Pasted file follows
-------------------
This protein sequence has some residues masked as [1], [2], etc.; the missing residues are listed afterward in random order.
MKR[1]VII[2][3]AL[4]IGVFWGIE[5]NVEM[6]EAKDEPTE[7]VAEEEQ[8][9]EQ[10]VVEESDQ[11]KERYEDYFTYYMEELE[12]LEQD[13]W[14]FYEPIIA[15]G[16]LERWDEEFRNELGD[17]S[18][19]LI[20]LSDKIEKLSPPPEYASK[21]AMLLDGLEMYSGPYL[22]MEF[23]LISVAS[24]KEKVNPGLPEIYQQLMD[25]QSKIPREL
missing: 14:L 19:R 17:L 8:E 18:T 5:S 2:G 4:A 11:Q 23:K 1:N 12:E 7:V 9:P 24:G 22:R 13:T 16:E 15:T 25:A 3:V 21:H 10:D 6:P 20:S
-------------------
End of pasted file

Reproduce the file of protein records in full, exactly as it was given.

This protein sequence has some residues masked as [1], [2], etc.; the missing residues are listed afterward in random order.
MKR[1]VII[2][3]AL[4]IGVFWGIE[5]NVEM[6]EAKDEPTE[7]VAEEEQ[8][9]EQ[10]VVEESDQ[11]KERYEDYFTYYMEELE[12]LEQD[13]W[14]FYEPIIA[15]G[16]LERWDEEFRNELGD[17]S[18][19]LI[20]LSDKIEKLSPPPEYASK[21]AMLLDGLEMYSGPYL[22]MEF[23]LISVAS[24]KEKVNPGLPEIYQQLMD[25]QSKIPREL
missing: 14:L 19:R 17:L 8:E 18:T 5:S 2:G 4:A 11:Q 23:K 1:N 12:E 7:V 9:P 24:G 22:R 13:T 16:E 15:T 25:A 3:V 21:H 10:D 6:P 20:S